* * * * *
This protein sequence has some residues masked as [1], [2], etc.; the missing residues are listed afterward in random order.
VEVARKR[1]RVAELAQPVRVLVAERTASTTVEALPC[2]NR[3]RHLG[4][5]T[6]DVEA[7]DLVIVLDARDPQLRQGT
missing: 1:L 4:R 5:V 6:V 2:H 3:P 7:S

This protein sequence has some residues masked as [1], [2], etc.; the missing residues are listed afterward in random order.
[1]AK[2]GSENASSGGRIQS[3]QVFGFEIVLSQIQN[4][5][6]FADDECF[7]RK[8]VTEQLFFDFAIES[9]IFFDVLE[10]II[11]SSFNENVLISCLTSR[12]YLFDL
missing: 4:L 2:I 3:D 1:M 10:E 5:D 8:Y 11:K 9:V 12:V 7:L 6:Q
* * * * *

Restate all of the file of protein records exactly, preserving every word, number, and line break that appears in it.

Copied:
This protein sequence has some residues masked as [1], [2], etc.; the missing residues are listed afterward in random order.
VEVARKR[1]RVAELAQPVRVLVAERTASTTVEALPC[2]NR[3]RHLG[4][5]T[6]DVEA[7]DLVIVLDARDPQLRQGT
missing: 1:L 4:R 5:V 6:V 2:H 3:P 7:S

This protein sequence has some residues masked as [1], [2], etc.; the missing residues are listed afterward in random order.
[1]AK[2]GSENASSGGRIQS[3]QVFGFEIVLSQIQN[4][5][6]FADDECF[7]RK[8]VTEQLFFDFAIES[9]IFFDVLE[10]II[11]SSFNENVLISCLTSR[12]YLFDL
missing: 4:L 2:I 3:D 1:M 10:E 5:D 8:Y 11:K 9:V 12:V 7:L 6:Q